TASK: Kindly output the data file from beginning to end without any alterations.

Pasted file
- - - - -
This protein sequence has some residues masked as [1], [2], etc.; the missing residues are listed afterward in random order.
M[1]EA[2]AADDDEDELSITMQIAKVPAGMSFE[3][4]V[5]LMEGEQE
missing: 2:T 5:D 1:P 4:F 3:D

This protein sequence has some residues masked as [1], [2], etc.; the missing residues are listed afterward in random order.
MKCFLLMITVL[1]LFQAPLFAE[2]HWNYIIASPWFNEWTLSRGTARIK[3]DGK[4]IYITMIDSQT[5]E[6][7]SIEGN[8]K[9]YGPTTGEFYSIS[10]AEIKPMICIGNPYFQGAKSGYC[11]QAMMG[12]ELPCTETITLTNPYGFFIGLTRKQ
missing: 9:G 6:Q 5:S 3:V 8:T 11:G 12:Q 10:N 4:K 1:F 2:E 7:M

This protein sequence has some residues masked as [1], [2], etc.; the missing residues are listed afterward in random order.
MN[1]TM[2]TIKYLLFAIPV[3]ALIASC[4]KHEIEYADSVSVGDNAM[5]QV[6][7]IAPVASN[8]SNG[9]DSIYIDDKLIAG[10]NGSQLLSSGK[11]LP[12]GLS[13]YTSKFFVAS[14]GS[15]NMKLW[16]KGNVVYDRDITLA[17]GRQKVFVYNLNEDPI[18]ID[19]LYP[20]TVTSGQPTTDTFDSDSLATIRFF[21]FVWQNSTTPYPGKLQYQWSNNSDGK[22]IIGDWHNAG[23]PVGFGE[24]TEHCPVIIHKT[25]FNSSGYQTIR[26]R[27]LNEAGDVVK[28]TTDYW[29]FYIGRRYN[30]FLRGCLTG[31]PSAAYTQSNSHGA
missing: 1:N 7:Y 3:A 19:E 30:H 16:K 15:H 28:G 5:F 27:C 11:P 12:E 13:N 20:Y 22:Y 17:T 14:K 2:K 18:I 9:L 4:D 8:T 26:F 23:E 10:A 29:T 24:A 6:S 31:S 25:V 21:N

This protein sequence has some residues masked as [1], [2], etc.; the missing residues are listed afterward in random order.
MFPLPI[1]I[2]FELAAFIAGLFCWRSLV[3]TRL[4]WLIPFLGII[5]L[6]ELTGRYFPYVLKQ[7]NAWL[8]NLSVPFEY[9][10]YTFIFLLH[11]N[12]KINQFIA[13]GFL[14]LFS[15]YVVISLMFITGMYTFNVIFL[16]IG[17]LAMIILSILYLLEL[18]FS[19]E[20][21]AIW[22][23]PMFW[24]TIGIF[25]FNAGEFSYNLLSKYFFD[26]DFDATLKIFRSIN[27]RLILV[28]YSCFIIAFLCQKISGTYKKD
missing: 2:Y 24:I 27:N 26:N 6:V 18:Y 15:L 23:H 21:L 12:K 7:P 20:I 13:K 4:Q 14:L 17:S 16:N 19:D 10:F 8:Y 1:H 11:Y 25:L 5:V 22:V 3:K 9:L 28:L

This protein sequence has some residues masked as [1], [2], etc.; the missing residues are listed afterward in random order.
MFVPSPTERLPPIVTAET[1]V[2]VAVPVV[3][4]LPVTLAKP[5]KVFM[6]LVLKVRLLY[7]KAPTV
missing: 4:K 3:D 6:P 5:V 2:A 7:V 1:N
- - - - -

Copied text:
This protein sequence has some residues masked as [1], [2], etc.; the missing residues are listed afterward in random order.
M[1]EA[2]AADDDEDELSITMQIAKVPAGMSFE[3][4]V[5]LMEGEQE
missing: 2:T 5:D 1:P 4:F 3:D

This protein sequence has some residues masked as [1], [2], etc.; the missing residues are listed afterward in random order.
MKCFLLMITVL[1]LFQAPLFAE[2]HWNYIIASPWFNEWTLSRGTARIK[3]DGK[4]IYITMIDSQT[5]E[6][7]SIEGN[8]K[9]YGPTTGEFYSIS[10]AEIKPMICIGNPYFQGAKSGYC[11]QAMMG[12]ELPCTETITLTNPYGFFIGLTRKQ
missing: 9:G 6:Q 5:S 3:V 8:T 11:G 12:Q 10:N 4:K 1:F 2:E 7:M

This protein sequence has some residues masked as [1], [2], etc.; the missing residues are listed afterward in random order.
MN[1]TM[2]TIKYLLFAIPV[3]ALIASC[4]KHEIEYADSVSVGDNAM[5]QV[6][7]IAPVASN[8]SNG[9]DSIYIDDKLIAG[10]NGSQLLSSGK[11]LP[12]GLS[13]YTSKFFVAS[14]GS[15]NMKLW[16]KGNVVYDRDITLA[17]GRQKVFVYNLNEDPI[18]ID[19]LYP[20]TVTSGQPTTDTFDSDSLATIRFF[21]FVWQNSTTPYPGKLQYQWSNNSDGK[22]IIGDWHNAG[23]PVGFGE[24]TEHCPVIIHKT[25]FNSSGYQTIR[26]R[27]LNEAGDVVK[28]TTDYW[29]FYIGRRYN[30]FLRGCLTG[31]PSAAYTQSNSHGA
missing: 1:N 7:Y 3:A 19:E 30:H 16:K 15:H 28:G 5:F 27:C 11:P 12:E 13:N 20:Y 22:Y 17:T 14:K 2:K 18:I 9:L 4:D 8:T 26:F 23:E 10:A 29:T 24:A 6:S 31:S 25:V 21:N

This protein sequence has some residues masked as [1], [2], etc.; the missing residues are listed afterward in random order.
MFPLPI[1]I[2]FELAAFIAGLFCWRSLV[3]TRL[4]WLIPFLGII[5]L[6]ELTGRYFPYVLKQ[7]NAWL[8]NLSVPFEY[9][10]YTFIFLLH[11]N[12]KINQFIA[13]GFL[14]LFS[15]YVVISLMFITGMYTFNVIFL[16]IG[17]LAMIILSILYLLEL[18]FS[19]E[20][21]AIW[22][23]PMFW[24]TIGIF[25]FNAGEFSYNLLSKYFFD[26]DFDATLKIFRSIN[27]RLILV[28]YSCFIIAFLCQKISGTYKKD
missing: 2:Y 24:I 27:N 26:N 6:V 18:Y 15:L 23:H 21:L 12:K 7:P 20:I 13:K 4:Q 14:L 17:S 16:N 19:D 10:F 8:Y 1:H 11:Y 25:L 5:V 22:V 3:K 9:L 28:L

This protein sequence has some residues masked as [1], [2], etc.; the missing residues are listed afterward in random order.
MFVPSPTERLPPIVTAET[1]V[2]VAVPVV[3][4]LPVTLAKP[5]KVFM[6]LVLKVRLLY[7]KAPTV
missing: 4:K 3:D 6:P 5:V 2:A 7:V 1:N